1 Onions and garlic are never fried till 'slightly brown' for a bolognaisedolby wrote:Here's my recipe:
Chop 2 cloves of garlic, and one small onion, and fry in olive oil till slightly browned. Make sure you don't burn the garlic.
Add 1 tin of chopped tomatoes (or a tin of plum tomatos that you've chopped) to the onions and garlic, add a bit of oregano and salt and freshly milled pepper, and simmer for 20 to 30 minutes, stirring occasionally, until it thickens.
Cook the spaghetti according to the instructions on the packet, adding a little vegetable oil and salt to the water so that it comes out nicely.
Serve the spaghetti and sauce mixed together, and grate some fresh parmesan on top, and freshly ground pepper on top.
Hope this is useful
Sorry Bonjourna - I was just giving my best understanding of a bolognaise recipe from England that I use, but I guess there's nothing like a real Italian to give you the real stuff.Bonjourna wrote: 1 Onions and garlic are never fried till 'slightly brown' for a bolognaise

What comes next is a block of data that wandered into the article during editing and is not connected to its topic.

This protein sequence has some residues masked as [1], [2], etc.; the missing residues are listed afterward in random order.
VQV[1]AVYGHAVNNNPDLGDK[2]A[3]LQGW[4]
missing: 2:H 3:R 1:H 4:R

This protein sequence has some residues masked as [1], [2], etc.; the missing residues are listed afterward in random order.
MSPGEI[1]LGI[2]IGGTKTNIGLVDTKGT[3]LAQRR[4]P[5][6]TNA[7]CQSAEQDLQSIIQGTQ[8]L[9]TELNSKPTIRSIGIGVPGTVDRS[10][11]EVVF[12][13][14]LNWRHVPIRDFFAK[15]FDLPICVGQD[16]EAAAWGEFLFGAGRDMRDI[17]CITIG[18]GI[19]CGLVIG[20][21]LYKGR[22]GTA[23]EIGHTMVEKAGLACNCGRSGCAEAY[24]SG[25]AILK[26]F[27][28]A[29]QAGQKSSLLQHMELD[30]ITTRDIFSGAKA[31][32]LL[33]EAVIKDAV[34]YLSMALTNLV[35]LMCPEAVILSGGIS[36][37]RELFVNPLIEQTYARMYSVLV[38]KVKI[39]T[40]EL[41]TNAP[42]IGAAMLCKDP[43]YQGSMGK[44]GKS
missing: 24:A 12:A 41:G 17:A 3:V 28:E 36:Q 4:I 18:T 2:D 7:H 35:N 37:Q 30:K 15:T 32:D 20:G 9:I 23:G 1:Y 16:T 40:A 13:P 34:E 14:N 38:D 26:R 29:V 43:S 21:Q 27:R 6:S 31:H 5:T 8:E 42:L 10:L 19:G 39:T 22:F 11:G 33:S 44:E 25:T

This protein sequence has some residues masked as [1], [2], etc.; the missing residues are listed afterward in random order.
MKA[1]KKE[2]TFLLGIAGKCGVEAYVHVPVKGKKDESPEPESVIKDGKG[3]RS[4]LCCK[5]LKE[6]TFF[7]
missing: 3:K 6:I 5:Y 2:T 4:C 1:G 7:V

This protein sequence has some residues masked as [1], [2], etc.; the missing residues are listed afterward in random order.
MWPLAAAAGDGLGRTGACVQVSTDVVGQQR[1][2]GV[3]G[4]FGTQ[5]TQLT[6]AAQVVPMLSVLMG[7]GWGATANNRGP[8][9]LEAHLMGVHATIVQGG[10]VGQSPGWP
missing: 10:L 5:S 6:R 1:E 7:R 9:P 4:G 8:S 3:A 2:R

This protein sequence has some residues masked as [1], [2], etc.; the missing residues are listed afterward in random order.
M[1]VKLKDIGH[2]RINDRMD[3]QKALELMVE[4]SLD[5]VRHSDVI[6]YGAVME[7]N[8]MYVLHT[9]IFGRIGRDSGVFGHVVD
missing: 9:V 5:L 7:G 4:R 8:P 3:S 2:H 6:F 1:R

sauce. They are only fried until they become aromatic. That's is the
reasons why they are called the 'aromatics' in Italian cookery.
2 For best results use only fresh tomatoes. Soak them in boiling
hot water till their skins become easier to remove. In authentic
Italian bolognaise sauce, herbs are never added, be it oregano or
mixed herbs. This is purely an invention of the non-Italian cooks :!:
3 Cook the spaghetti for 15 to 20 minutes or till it still has some bite
to it. Grate some fresh parmejanno on the mixture of spaghetti and
sauce and serve with fresh salad and some hot garlic bread straight
from the oven
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